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2018 Honda Accord vs. 2018 Honda Civic: What’s the Difference?

• The 2018 Honda Accord is all-new, the Civic was redesigned two years ago.

• Both are leaders in their segments.

• Reliability, resale value and safety should be comparably strong.

Honda’s sedans have almost been default choices for 30 years now, earning staunch loyalty from repeat buyers for their renowned reliability, good fuel economy, smart packaging, satisfying driving experiences and generally uncomplicated nature. They were and continue to be good, safe choices. Yet, which of the 2018 Honda Accord and 2018 Honda Civic would be a better choice for you? Read on as we describe the difference between the Accord and Civic to help you decide.


The Honda Accord was completely redesigned for 2018, and much like the Civic’s own overhaul two years ago, radical styling changes were made. Like the Civic, the new Accord adopts a racier, coupe-like roofline, replacing the traditional 3-box shape of every Accord prior. From there, however, the two sedans differ in detailing. The Civic has a lot more going on, with bulgy body work and pronounced vents that don’t actually vent anything. There’s a lot going on. The new Accord is more streamlined, looking almost like a Civic that someone took an iron to. You won’t find any extraneous venting.

In terms of size, both are among the largest vehicles in their respective sedan segments. The Accord, not surprisingly, is the largest of the two. It’s 10 inches longer, which could make a difference in your garage. It’s also 2.5 inches wider and 1.4 inches taller, with a 5.1-in longer wheelbase that contributes to greater back seat space.

It’s important to note that we’re comparing the Accord to the Civic Sedan. There are also the 4-door Civic Hatchback and 2-door Civic Coupe models available. Those body styles are not available on the Accord.


The 2018 Civic has one of the nicest cabins in its segment, with plenty of soft-touch materials, quality switchgear and an attractive overall appearance. It’s also very spacious, with a back seat that offers plenty of room for full-sized adults and a trunk that’s comparable in size to the Accord’s midsize sedan competitors. If you’re wondering if the Civic’s big and nice enough, the answer could easily be “yes.”

However, the new Accord does represent a clear upgrade. Much like the exterior, its design is less busy and more refined. In upper trims, it can be considered genuinely luxurious. In terms of space, the Accord has three more inches of back seat legroom than the Civic. It also has an extra half-inch of headroom and 1.5 inches of shoulder room, which should make a difference when carrying three people across. Not only does the Accord have an advantage over the Civic, but its back seat and trunk are also more spacious than its own competitors.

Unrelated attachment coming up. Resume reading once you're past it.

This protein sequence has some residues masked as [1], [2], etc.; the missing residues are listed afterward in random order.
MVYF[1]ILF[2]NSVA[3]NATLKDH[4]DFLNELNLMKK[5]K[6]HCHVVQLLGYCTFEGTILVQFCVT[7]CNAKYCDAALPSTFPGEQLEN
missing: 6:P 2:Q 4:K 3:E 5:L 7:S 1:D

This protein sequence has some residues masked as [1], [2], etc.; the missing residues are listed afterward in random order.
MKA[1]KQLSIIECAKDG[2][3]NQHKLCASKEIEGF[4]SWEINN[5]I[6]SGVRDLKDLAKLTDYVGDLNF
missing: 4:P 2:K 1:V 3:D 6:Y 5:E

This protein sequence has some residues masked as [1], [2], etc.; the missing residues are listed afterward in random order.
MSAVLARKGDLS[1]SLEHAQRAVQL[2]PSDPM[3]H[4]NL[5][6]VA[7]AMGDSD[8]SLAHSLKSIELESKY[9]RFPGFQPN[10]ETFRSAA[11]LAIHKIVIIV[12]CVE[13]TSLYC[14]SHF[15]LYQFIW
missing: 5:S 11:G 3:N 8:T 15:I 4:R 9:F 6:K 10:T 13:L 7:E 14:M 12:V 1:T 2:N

The 2018 Civic LX and EX trim levels come with a 2.0-liter 4-cylinder engine (no turbo) that produces 158 horsepower and 138 lb-ft of torque — a modest amount, but one that’s average for its segment. Fuel economy is estimated to be an excellent 34 miles per gallon in combined driving with the continuously variable automatic transmission (CVT).

However, things get even better with the Civic EX-T and Touring, which have a 1.5-liter turbocharged 4-cylinder that produces 174 hp and 162 lb-ft of torque. Not only does this engine yield some of the strongest acceleration in its segment, but fuel economy actually goes up to 36 mpg combined with the CVT. It’s also available with a 6-speed manual transmission, but if you’re game for changing your gears, the manual-only Civic Si sedan offers a 205-hp version of the same engine without a substantial fuel economy penalty.

The Accord has the same basic 1.5-liter engine, but it’s retuned to produce 192 hp and 192 lb-ft of torque. That, too, is one of the strongest outputs in the segment, and its fuel economy follows suit with an exceptional estimate of 33 mpg combined when paired to the CVT. Should you want more power, the Accord is available with a 2.0-liter turbocharged 4-cylinder that produces 252 hp and 273 lb-ft, and returns 27 mpg combined with its standard 10-speed automatic transmission. A 6-speed manual transmission is available on the Sport trim with either engine.